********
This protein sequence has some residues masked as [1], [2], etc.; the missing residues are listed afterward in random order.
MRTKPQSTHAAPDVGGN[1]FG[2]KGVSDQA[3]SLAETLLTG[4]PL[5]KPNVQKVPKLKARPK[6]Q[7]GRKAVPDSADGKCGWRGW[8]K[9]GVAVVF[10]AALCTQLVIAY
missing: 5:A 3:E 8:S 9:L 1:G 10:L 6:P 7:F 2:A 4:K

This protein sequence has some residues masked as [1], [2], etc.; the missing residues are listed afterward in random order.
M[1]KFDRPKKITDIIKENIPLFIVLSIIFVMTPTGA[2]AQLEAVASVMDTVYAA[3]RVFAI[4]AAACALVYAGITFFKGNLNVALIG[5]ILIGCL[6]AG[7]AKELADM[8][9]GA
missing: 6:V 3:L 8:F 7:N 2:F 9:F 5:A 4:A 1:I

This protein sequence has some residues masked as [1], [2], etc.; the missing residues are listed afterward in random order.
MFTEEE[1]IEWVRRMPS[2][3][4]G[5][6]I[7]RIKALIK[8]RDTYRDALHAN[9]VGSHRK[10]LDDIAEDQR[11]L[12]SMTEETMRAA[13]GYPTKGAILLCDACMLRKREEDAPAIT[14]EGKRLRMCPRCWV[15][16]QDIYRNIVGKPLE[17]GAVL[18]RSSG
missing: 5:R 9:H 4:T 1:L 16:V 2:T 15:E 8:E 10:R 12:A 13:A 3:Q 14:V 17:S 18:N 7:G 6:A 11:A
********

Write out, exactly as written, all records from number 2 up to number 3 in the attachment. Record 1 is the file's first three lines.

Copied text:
This protein sequence has some residues masked as [1], [2], etc.; the missing residues are listed afterward in random order.
M[1]KFDRPKKITDIIKENIPLFIVLSIIFVMTPTGA[2]AQLEAVASVMDTVYAA[3]RVFAI[4]AAACALVYAGITFFKGNLNVALIG[5]ILIGCL[6]AG[7]AKELADM[8][9]GA
missing: 6:V 3:L 8:F 7:N 2:F 9:F 5:A 4:A 1:I

This protein sequence has some residues masked as [1], [2], etc.; the missing residues are listed afterward in random order.
MFTEEE[1]IEWVRRMPS[2][3][4]G[5][6]I[7]RIKALIK[8]RDTYRDALHAN[9]VGSHRK[10]LDDIAEDQR[11]L[12]SMTEETMRAA[13]GYPTKGAILLCDACMLRKREEDAPAIT[14]EGKRLRMCPRCWV[15][16]QDIYRNIVGKPLE[17]GAVL[18]RSSG
missing: 5:R 9:H 4:T 1:L 16:V 2:T 15:E 8:E 10:R 12:A 13:A 3:Q 14:V 17:S 18:N 7:G 6:A 11:A